Santa Maria Style BBQ Grill

[tubepress mode=”playlist” playlistValue=”E640D2793166A430″ thumbHeight=”80″ thumbWidth=”120″ orderBy=”position” embeddedHeight=”340″ embeddedWidth=”550″ autoshowInfo=”false” showRelated=”false”]Santa Maria Style BBQ Grill

Santa Maria-style barbecue is a regional culinary tradition rooted in the Santa Maria Valley in Santa Barbara County on the Central Coast of California. This method of barbecuing dates back to the mid-19th century and is today regarded as a “mainstay of California’s culinary heritage.” [1] The traditional Santa Maria-style barbecue menu was copyrighted by the Santa Maria Valley Chamber of Commerce in 1978.

Santa Maria-style barbecue centers around a beef tri-tip, seasoned with black pepper, salt, and garlic salt before grilling over coals of native coast live oak, often referred to as ‘red oak’ wood. The grill is made of iron and usually has a hand crank that lifts or lowers the grill over the coals to the desired distance from the heat. The Santa Maria Valley is often rather windy, so the style of cooking is over an oxidative fire as opposed to a reductive fire that many covered BBQs use.

The traditional accompaniments are pinquito beans, fresh salsa, tossed green salad, and grilled French bread dipped in sweet melted butter.

Some regional variations within the Central Coast include sausage (such as linguica or chorizo) or venison, grilled alongside the tri-tip or in the beans, and fresh strawberries.

 

Santa Maria Style BBQ Grill Dealers who sell these Grills

Engelbrecht Grills and Cookers

Deep South Smokers makes Santa Maria Grills

JD’s Fabrication Santa Maria Grills

Santa Maria Grills

Old Pioneer MFG

Old Pioneer MFG original Santa Maria 

Anyone who follows the smoke in the Santa Maria Valley is bound to discover sizzling cuts of tri-tip, which has become a staple of the local barbecue tradition.

So what is tri-tip, and how did it become a cornerstone of Santa Maria Style BBQ?

According to R.H. Tesene’s definitive book titled Santa Maria Style Barbecue, “In the 1950s, a local butcher named Bob Schutz perfected the tri-tip, which is a two to three pound triangular shaped cut off the top sirloin.”

In the same book, Clarence Minetti, founder of the Far Western Tavern, recalls: “It was brought to my attention by Bob Schutz, who then owned the Santa Maria Market on North Broadway. It proved to be a very good cut of meat…The tri-tip has become the most popular cut of meat for family barbecues, as the cuts are smaller.”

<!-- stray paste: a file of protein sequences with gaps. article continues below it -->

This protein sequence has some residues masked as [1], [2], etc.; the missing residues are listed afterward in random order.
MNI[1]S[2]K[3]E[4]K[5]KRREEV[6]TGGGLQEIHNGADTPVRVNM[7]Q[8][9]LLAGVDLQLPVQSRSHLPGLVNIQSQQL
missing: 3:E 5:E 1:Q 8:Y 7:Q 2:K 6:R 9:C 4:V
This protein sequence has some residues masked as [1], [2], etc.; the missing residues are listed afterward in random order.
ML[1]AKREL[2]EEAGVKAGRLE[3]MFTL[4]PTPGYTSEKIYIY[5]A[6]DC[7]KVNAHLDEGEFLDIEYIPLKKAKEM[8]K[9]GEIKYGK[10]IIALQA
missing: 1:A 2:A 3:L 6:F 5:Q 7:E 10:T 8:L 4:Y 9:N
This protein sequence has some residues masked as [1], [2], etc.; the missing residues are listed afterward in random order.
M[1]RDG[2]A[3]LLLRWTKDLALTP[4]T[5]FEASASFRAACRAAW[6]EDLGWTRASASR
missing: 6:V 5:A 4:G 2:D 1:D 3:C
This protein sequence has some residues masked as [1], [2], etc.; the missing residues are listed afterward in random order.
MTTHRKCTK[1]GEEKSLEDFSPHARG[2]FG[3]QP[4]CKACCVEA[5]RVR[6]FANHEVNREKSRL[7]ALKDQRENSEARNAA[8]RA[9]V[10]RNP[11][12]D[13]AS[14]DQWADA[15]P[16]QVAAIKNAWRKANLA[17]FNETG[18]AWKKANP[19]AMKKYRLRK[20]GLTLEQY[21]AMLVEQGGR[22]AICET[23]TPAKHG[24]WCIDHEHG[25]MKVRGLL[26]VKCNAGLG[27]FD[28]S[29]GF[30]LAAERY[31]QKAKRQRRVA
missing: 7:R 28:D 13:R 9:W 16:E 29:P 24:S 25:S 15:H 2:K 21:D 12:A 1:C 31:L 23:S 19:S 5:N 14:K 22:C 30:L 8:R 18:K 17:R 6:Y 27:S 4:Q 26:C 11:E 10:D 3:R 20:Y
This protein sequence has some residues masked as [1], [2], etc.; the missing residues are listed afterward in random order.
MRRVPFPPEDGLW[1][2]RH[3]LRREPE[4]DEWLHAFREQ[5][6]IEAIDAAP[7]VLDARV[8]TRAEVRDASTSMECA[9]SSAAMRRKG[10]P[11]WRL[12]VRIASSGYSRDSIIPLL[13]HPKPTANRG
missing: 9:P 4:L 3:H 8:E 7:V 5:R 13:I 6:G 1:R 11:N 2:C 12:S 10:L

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And thus a new tradition was born, with tri-tip joining top block sirloin as a signature cut of Santa Maria BBQ. Prior to tri-tip being popularized in the Santa Maria Valley, the cut was mainly disregarded by butchers as something to be used for ground beef or stew meat. In fact, even today, many butchers outside of the Central Coast still don’t know what “tri-tip” is.

Their loss! It just makes Bob Schutz’s gift to Santa Maria Style Barbecue all the more special.

The key to what Santa Maria Cooking is direct grilling. Offset cooking is smoking, even gravity fed the shoot is offset from the chamber. Direct grilling is faster, the potential for burning is great. That is why the bed that the food sets on can be raised and lowered to adjust the temperature.  It is good. The smoke penetration is unbelievable. Get a Santa Maria because some times they are cheaper.

 

Santa Maria Style BBQ Grill 

 

 

Santa Maria-style barbecue originated in the mid-19th century when local ranchers would host Spanish-style feasts each spring for their vaqueros. They barbecued meat over earthen pits filled with hot coals of local coast live oak. The meal was served with pinquitos, small pink beans that are considered indigenous to the Santa Maria Valley.

According to local barbecue historian R.H. Tesene, “The Santa Maria Barbecue grew out of this tradition and achieved its ‘style’ when local residents began to string cuts of beef on skewers or rods and cook the meat over the hot coals of a red oak fire.”

In 1931, the Santa Maria Club started a “Stag Barbecue,” which was held on the second Wednesday of every month, with up to 700 patrons attending each event.  By the late 1950s, three local restaurants—The Far Western Tavern, Hitching Post, and Jocko’s were on their way to becoming landmarks of the style of barbecue.[5] The Elks Lodge #1538 has the huge indoor BBQ pits and they have what is called ‘Cook Your Own’ (CYO) every Friday evening. The original cut was top sirloin. Then, as today, the meat was rolled in a mixture of salt, pepper, and garlic salt before being barbecued over the red oak coals, which contribute a smoky, hearty flavor. In the 1950s, a local butcher named Bob Schutz (Santa Maria Market) perfected the tri-tip, a triangular bottom sirloin cut that quickly joined top sirloin as a staple of Santa Maria-style barbecue.

President Ronald Reagan was an avid fan of Santa Maria-style barbecue. Local barbecue chef Bob Herdman and his “Los Compadres Barbecue Crew” staged several barbecues for President Reagan, including five feasts on the South Lawn of the White House.

Pinquito beans are an essential component of the traditional Santa Maria-style barbecue menu. They are a cross between a pink bean and a small white bean, and grow well in the fertile soil and mild climate of the Santa Maria Valley, which is the only place where they are grown commercially. Betteravia Farms began growing pinquito beans commercially in 1972 . Another specialty purveyor of pinquito beans and other Santa Maria-style barbecue foods is Susie Q’s Brand.

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